There is a new version of a scam just about anytime you answer the telephone. Most recently a senior citizen in Eagle Point responded to a scam and actually received money (cash) in the mail. The victim was told to go to the bank, and send it back in a money-gram to a specified address. The bank immediately called Eagle Point Police. The scam artist, who was a foreigner (probably Nigerian according to EPPD) actually left his phone number. Detective Gray of EPPD called the number and worked the person over verbally rather well. The funds the resident received now reside at EPPD for a period of time after which the funds will be turned over to the victim.
This scam must operate on the basis of building trust in the individual contacted. After all, if they actually did send you a bit more money than you originally sent them, perhaps they would contact the person again and ask for a larger amount of money, which undoubtedly would not be sent back to the victim.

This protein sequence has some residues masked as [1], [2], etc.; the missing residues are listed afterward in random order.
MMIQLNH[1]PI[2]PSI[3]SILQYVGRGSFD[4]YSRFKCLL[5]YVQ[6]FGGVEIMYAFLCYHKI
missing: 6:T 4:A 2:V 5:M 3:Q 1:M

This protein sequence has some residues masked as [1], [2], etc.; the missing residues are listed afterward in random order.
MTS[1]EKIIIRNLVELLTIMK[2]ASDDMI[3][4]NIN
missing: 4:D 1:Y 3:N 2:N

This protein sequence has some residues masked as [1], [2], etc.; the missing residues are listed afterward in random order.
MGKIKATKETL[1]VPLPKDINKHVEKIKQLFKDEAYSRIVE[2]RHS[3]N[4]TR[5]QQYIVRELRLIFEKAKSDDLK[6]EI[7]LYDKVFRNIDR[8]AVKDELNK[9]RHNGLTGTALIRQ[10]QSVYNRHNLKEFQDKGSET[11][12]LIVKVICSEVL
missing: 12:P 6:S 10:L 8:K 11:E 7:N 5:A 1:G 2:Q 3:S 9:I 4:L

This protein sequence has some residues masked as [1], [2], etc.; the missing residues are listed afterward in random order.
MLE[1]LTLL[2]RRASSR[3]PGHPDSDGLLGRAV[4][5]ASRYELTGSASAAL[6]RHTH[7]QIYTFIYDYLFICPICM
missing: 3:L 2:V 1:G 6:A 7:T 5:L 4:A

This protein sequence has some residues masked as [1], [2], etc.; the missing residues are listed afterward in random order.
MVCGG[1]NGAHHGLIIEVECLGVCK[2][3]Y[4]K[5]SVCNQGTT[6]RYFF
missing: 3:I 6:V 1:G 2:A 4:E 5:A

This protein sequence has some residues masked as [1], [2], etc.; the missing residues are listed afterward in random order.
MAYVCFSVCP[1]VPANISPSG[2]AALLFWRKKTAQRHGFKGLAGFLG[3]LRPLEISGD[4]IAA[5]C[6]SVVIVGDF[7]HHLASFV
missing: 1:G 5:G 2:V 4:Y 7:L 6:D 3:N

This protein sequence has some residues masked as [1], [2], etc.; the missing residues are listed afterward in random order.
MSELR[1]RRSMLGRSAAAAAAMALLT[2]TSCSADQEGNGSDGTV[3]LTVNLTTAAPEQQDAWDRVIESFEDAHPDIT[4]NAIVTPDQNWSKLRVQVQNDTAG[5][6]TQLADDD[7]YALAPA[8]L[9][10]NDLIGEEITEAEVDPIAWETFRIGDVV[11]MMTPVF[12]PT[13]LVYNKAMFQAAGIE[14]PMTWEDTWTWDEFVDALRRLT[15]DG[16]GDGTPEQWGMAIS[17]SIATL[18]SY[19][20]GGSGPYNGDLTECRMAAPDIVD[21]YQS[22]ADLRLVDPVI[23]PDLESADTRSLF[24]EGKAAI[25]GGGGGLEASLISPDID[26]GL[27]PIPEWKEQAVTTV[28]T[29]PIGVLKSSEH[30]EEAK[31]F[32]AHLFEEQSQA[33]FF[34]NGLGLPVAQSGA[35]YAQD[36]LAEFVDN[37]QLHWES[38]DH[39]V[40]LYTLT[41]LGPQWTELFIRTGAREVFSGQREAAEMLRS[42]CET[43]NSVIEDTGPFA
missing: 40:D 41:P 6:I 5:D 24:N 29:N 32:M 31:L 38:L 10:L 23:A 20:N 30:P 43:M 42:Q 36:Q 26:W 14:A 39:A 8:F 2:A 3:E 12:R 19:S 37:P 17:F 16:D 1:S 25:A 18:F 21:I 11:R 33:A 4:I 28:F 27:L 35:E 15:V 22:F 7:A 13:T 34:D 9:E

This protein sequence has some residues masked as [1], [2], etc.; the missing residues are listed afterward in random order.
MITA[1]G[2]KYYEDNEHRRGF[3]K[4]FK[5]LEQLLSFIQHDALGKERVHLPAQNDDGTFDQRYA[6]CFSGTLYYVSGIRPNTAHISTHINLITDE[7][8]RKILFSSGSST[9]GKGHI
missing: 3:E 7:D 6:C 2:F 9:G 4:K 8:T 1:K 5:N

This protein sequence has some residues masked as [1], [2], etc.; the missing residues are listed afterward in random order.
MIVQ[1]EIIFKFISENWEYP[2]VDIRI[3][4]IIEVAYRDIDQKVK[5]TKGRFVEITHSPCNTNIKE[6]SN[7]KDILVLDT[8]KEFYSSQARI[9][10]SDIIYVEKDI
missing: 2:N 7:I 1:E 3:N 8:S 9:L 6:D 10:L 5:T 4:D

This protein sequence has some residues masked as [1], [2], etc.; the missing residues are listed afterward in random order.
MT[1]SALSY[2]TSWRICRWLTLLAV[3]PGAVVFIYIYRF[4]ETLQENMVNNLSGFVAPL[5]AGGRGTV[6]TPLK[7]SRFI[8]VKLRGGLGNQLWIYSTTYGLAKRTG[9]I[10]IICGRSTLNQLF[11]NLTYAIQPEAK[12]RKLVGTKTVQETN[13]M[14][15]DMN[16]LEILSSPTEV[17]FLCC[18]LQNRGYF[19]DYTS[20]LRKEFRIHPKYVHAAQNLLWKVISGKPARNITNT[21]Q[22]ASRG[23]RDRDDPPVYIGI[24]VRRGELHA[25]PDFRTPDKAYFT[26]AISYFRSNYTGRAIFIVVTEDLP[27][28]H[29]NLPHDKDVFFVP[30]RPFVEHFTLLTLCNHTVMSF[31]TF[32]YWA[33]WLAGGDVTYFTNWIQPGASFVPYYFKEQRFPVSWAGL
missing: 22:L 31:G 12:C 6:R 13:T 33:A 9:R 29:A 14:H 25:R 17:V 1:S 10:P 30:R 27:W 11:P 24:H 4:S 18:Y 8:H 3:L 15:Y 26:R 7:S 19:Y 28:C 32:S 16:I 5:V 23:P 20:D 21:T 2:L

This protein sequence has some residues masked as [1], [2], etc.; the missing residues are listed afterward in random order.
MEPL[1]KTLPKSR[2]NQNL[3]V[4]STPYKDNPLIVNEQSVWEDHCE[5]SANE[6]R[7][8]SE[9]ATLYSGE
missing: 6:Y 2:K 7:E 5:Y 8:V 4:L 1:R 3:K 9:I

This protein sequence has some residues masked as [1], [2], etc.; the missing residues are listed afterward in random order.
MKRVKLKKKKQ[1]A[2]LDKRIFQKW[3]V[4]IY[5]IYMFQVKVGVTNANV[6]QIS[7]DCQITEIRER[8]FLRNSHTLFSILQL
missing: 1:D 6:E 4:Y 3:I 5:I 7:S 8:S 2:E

Again and again, the police and banks warn if you don’t know the calling party don’t recognize the voice or if you have caller ID and don’t recognize the phone number, hang up. Often senior citizens feel it is rude or impolite to hang up on someone. That goes against their years of training. And that is what scam artists prey on. It is not rude to hang up on this type call. By all means do not give them any information, even answering to a verification of name and address may be all they need. If they can get you feeling a bit comfortable in conversation, they often can get just about any information they need and in today’s world in takes very little for them to learn a great deal about you.
The answer to scam artists is no answer. Give them the silent treatment.
By Nancy Leonard
Of the Independent